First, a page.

Managing Change: 5 Critical Questions Leaders Must Answer

Babson College - Leadership

By Rick Lepsinger

Companies that try to implement a significant change are successful only about three times out of 10. Just let that statistic sink in for a moment.

As a leader managing change, it’s clear the odds aren’t in your favor. We say this not to discourage you, but because it’s important to know what you’re up against. Once you acknowledge the difficulties, you can begin to address them so your initiative becomes one of the 30 percent that do succeed.

One of the biggest challenges leaders face in managing change is dealing with the uncertainty it produces.

The conventional wisdom is that many changes do not fail because of resistance. Yet we found that this is often not the case.  Our recent survey found that most employees understand the need for changes and believe people can overcome their fear of change. It seems to be less about resistance and more about employee uncertainty that derails change initiatives. Employees and even managers are reluctant to commit because they fear the unknowns. Leaders can help the rest of your workforce overcome this by clearly communicating and responding to concerns throughout the process.

Here are five critical questions you need to answer as a leader to build your team’s confidence before, during and after the transition.

1) Why Is This Change Necessary?

Most of us are naturally creatures of habit. Before your team members can begin to accept any change, they need to see the bigger picture. Be sure you have clearly articulated what your company aims to accomplish on the larger scale so all employees understand why it’s so important.

2) What Will Each Person Be Expected to Do?

Taking the time to clearly define roles before, during and after the transition will ease your staff’s concerns. This shouldn’t be a one-time discussion, but an ongoing conversation that evolves as new challenges or actions are identified.

3) Will We Be Able to Do It?

Change initiatives often fail because leaders fail to allocate appropriate resources to accomplish them, including funding and staff. When one new program after another is implemented, employees are left to decide which is more important when they only have the time or resources to complete one of them.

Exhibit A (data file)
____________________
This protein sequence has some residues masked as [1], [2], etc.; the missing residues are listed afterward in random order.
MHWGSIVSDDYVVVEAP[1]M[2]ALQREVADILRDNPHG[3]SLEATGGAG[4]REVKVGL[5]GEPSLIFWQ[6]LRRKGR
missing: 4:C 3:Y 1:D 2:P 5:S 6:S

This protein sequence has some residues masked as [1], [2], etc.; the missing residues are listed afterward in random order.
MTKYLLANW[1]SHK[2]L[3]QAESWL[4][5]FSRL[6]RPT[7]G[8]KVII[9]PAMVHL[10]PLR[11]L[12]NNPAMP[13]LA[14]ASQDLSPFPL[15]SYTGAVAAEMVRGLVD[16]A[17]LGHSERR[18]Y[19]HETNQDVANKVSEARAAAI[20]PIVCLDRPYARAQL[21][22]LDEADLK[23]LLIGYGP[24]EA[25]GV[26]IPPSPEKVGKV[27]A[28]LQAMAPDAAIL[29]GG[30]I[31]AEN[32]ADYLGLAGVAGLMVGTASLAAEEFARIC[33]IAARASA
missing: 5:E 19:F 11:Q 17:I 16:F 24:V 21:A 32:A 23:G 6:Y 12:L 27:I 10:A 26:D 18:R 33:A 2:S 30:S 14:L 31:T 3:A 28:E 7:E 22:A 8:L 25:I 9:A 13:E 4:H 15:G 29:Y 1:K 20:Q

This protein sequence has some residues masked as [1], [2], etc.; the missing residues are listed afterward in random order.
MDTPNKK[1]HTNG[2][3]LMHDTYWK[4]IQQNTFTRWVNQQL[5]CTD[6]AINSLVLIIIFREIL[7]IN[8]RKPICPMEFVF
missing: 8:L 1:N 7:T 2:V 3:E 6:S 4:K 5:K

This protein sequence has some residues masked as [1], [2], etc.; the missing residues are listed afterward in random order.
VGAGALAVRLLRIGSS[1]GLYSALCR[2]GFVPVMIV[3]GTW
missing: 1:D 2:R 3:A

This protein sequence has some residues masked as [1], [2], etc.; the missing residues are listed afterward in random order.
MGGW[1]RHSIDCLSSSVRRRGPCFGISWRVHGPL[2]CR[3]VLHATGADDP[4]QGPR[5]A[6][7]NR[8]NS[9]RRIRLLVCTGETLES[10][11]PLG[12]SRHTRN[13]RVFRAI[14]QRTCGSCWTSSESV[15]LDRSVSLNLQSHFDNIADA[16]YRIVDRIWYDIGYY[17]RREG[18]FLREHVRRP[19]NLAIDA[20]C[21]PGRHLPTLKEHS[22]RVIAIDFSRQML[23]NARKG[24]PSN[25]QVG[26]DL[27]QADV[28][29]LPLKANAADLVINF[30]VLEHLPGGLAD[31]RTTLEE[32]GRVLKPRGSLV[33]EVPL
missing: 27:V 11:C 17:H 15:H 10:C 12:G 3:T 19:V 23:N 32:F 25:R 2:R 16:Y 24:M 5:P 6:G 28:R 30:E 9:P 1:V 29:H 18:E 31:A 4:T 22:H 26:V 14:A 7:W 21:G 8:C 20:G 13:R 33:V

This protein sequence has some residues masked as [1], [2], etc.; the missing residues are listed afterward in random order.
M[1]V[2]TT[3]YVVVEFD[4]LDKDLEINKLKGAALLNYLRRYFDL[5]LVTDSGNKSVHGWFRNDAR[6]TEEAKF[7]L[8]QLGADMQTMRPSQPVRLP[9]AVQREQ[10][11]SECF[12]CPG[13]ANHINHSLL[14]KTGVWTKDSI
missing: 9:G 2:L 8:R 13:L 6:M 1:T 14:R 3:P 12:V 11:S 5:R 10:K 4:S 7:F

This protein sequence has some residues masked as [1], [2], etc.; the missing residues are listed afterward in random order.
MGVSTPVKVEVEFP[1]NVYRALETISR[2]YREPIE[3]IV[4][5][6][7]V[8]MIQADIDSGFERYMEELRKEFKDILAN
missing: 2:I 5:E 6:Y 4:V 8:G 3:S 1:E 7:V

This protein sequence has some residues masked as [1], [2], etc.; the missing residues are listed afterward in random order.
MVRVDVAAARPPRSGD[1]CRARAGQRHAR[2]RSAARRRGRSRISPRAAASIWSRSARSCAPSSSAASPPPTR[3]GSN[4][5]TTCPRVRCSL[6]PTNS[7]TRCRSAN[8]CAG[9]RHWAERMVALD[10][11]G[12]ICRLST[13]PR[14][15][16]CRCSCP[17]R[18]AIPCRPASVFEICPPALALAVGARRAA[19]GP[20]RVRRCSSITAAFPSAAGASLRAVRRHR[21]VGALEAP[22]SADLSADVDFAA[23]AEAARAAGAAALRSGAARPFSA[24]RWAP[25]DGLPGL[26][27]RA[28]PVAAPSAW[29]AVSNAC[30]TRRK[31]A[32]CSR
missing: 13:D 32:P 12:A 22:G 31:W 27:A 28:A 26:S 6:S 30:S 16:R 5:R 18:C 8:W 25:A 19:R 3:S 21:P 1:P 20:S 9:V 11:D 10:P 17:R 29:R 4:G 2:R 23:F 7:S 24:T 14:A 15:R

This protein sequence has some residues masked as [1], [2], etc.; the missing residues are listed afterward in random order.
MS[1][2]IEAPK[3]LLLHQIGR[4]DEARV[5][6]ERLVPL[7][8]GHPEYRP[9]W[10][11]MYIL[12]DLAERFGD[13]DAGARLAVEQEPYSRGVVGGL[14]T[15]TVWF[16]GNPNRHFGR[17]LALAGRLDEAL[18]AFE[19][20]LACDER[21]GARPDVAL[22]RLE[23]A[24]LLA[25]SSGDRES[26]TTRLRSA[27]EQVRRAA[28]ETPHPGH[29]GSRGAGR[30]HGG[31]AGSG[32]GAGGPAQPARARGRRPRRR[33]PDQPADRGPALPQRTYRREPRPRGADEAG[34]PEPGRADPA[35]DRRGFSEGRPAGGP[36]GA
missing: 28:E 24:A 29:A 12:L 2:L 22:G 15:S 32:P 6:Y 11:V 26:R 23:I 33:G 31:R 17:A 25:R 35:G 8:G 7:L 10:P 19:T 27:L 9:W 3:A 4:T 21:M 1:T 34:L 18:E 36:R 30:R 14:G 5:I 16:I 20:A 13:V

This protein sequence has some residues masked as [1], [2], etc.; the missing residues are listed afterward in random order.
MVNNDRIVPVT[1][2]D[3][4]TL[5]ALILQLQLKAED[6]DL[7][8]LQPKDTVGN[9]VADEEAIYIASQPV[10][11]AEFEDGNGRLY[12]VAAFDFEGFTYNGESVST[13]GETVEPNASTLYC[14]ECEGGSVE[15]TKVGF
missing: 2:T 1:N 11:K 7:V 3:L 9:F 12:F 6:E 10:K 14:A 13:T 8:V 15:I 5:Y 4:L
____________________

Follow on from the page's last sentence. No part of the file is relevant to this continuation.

If the change will require an extra two hours of an employee’s time each week, be sure to account for this. You’ll need to determine what needs to be cut or done more efficiently to make up for the time this change requires.

4) How Will We Manage The Transition?

It’s important to identify key checkpoints and build in transition periods for them to occur. If a new department manager is taking the reins in two months as part of the change, be sure you’ve built in time for that person to meet with his or her predecessor and attend any necessary training. In addition, be sure to anticipate potential challenges (such as the new manager needing more time than expected to relocate) and have a plan in place to address them.

5. Where Are We In the Process?

Maintaining transparency is key to managing any change. Develop a shared project schedule all employees can access, and designate someone to keep it up to date. Plan regular meetings to discuss progress and upcoming deadlines, and ask your staff for feedback. Are they struggling in a particular area or worried about missing a deadline due to factors that may be outside their control?

Commit to staying on track, but build some flexibility into your project schedule so you can make adjustments as needed.

Taking the time to address these questions will keep the lines of communication open and reassure everyone you’re heading in the right direction.

This article was written originally posted here. It was reprinted with permission from the author.

Rick and HRDQ-U are hosting a free webinar March 9th at 2pm ET. Register here! 

A virtual team expert with more than 30 years experience and a proven track record as a human resource consultant and executive, Rick Lepsinger is the president of OnPoint Consulting. He is the co-author of several books on leadership and organizational effectiveness, including Closing the Execution Gap: How Great Leaders and Their Companies Get Results and Virtual Team Success: A Practical Guide for Working and Leading from a Distance. Rick currently sits on the faculty of GE’s Management Development Course (MDC) and leads the program, Making GE’s Global Matrix Work.

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